mindfulberry said: Do you see children for therapy? If so, what do you like about it in comparison to adults? (not posting anonymous, but feel free to publish response).
I do! More than half of my caseload is with children. Therapy with children, this includes teenagers, is much slower than the process of therapy with adults. You’re lucky if you can get in any therapy in at all with kids each session. Although, play and art can be very therapeutic. If any (talk) therapy happens at all, it’s usually like 5 minutes max and the rest is playing/joining. It takes a certain amount of patience to work with children. The great thing about kids is most of the time they’re so genuinely honest and simple with their answers once you gain their trust. It’s hard not to get attached when you see how they can still be so happy after everything they’ve been through.
Thank you for letting me publish this :)
As a relatively new therapist working with children, it is so helpful to read this. I spend so much time worrying that here isn’t enough actual therapy happening. Half the time it really is just playing with them and working with the parents to implement changes at home. Half the time, it’s the parents that are the most frustrating because they aren’t willing to accept that heir own behavior needs to change!
3:42 pm • 20 July 2014 • 31 notes
photos by gerry ellis from the david sheldrick wildlife trust, a nursery and orphanage for elephants in kenya’s tsavo east national park. here, fifty five keepers are charged with being around the clock parents to an elephant. the elephants, however, are the ones who chose their caretakers; it is the keepers who must ingratiate themselves to the elephants and earn their trust.
when elephants first arrive at the orphanage they are often traumatized from having witnessed the slaughter of their mothers and family by poachers. grieving can last several months, and they often lose the will to live. but as dame daphne sheldrick, founder of the orphanage, explains, a caretaker is charged with “persuading an elephant to live when it wants to die.”
approximately 35,000 elephants are killed by humans every year. with an estimated 350,000 elephants left in the whole continent of africa, they will be gone in the wild within ten years.
cbc’s the nature of things did a program on the elephants and their caretakers. you can foster an elephant with the david sheldrick wildlife trust online here. for more on the emotional lives of elephants, as well as the david sheldrick wildlife trust and other human efforts to save them, check out these posts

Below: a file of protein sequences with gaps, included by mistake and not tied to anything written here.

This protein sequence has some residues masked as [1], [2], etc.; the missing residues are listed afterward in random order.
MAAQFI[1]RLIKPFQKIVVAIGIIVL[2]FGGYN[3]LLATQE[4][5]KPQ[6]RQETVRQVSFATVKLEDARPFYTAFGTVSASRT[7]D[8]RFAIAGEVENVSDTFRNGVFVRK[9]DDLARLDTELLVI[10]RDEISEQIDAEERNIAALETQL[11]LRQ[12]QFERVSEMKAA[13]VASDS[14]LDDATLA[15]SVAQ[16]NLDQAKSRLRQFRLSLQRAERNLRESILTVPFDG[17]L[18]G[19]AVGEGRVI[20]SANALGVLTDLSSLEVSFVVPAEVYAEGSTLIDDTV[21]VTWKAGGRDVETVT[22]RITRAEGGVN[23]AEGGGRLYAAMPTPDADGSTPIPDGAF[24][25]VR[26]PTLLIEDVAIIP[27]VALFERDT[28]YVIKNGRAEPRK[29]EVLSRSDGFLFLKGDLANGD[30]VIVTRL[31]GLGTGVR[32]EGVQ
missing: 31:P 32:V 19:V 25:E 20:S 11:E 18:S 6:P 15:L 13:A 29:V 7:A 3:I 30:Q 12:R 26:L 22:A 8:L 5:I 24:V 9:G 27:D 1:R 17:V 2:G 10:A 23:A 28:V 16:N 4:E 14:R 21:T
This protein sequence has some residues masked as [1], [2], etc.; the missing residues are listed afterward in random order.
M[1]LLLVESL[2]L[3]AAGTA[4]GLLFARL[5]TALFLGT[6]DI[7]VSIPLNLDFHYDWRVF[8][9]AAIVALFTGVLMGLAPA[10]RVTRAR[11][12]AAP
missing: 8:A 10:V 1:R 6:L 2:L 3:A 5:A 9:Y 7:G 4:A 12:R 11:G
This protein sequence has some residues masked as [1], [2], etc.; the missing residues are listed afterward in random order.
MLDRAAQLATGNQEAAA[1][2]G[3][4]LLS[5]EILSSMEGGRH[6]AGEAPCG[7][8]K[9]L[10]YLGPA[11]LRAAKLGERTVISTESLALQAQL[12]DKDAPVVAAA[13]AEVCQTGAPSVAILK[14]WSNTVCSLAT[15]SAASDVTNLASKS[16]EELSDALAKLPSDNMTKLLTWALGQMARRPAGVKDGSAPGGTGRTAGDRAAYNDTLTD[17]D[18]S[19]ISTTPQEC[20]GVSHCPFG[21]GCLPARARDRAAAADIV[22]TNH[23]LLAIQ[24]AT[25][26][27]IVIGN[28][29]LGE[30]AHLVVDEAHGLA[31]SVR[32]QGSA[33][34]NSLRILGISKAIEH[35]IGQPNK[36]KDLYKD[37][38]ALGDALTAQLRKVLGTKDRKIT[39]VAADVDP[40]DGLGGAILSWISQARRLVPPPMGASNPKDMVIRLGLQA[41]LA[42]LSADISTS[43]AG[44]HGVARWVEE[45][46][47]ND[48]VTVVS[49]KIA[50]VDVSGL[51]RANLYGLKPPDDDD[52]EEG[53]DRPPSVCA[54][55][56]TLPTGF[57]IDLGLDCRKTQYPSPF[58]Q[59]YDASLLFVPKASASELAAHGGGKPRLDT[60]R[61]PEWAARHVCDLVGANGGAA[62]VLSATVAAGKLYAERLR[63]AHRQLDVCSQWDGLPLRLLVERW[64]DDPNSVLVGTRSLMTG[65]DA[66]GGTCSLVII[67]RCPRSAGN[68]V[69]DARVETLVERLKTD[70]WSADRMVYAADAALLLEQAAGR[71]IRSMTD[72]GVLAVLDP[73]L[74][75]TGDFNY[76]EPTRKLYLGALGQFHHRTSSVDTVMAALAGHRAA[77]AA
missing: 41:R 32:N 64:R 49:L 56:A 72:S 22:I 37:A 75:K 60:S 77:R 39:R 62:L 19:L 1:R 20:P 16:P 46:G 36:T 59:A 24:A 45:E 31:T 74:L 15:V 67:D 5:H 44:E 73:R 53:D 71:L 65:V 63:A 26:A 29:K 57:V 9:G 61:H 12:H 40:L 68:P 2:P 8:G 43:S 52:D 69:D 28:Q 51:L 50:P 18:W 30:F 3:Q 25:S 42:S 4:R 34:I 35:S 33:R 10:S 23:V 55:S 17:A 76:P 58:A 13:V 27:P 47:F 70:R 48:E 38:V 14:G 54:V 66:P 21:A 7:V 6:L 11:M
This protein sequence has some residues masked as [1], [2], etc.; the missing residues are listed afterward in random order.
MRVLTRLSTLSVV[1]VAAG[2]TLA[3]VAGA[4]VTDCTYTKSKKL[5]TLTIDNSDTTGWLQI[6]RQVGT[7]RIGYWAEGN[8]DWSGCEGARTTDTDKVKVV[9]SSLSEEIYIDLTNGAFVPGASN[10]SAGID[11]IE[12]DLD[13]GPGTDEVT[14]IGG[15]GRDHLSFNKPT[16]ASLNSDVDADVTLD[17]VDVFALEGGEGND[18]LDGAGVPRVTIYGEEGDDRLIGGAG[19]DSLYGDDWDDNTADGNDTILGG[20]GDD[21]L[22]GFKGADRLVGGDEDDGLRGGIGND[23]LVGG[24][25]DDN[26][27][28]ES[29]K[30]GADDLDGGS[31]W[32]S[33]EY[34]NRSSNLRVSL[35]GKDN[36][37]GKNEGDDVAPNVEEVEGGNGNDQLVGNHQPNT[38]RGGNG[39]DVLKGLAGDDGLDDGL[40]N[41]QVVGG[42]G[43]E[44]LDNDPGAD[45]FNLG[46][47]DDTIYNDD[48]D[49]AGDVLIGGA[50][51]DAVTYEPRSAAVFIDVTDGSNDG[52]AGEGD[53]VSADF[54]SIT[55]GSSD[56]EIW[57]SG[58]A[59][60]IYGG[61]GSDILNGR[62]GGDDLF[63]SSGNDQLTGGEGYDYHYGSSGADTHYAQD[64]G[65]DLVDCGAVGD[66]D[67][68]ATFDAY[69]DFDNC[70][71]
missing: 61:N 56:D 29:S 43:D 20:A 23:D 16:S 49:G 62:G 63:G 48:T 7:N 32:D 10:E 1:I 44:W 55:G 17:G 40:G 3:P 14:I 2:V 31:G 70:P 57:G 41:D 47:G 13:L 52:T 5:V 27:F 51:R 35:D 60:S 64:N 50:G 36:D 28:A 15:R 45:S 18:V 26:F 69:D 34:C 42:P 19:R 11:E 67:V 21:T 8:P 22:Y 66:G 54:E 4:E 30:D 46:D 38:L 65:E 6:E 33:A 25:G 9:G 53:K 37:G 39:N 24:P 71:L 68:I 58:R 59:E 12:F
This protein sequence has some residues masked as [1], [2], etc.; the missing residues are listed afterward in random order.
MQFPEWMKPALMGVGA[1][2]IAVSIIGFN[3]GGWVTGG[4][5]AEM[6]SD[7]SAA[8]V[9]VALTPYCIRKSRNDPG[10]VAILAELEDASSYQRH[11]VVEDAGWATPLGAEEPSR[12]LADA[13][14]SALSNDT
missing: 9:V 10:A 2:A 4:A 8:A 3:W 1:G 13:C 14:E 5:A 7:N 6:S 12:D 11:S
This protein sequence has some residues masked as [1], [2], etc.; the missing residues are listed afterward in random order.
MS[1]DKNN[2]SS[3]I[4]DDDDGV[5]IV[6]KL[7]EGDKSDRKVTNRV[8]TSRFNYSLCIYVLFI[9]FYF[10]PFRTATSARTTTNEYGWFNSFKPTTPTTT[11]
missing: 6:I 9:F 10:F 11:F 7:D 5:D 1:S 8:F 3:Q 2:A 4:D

12:59 am • 20 July 2014 • 14,751 notes
The church, which is just steps from the Marienplatz where Munich’s rathaus glockenspiel plays, is famous for the lantern-dome tower created when the building was remodeled in Renaissance style during the 17th century. As you enter St. Peter’s church bear left, and a quarter of the way down the aisle you will find a glass coffin bearing the skeleton of Saint Munditia. Sewn into a transparent body stocking covered with gold and jewels, with glass eyes staring upwards, her remains have been here since their transfer from the Roman catacombs in 1675. She is believed to have been martyred in 310 AD, beheaded with a hatchet.
More bedazzlement awaits at Atlas Obscura
I’ve been here!
10:30 pm • 16 July 2014 • 275 notes
July 16, 1951: The Catcher in the Rye is Published
On this day in 1951, J.D. Salinger’s novel, The Catcher in the Rye, was published. The novel tells the story of 16-year-old Holden Caulfield, a troubled character who challenged 1950s conformity, much like Salinger himself.
Due to its somewhat rebellious tone, Salinger’s work has been linked to issues of controversy and censorship. Even so, over 60 years later, The Catcher in the Rye has sold over 65 million copies and continues to sell an additional 500,000 each year.
Learn about the novel’s path to publication with American Masters’ J. D. Salinger infographic.
Photo: A 1951 copy of J.D. Salinger’s The Catcher in the Rye (Rare Book and Special Collections Division, Library of Congress).
1:17 pm • 16 July 2014 • 4,761 notes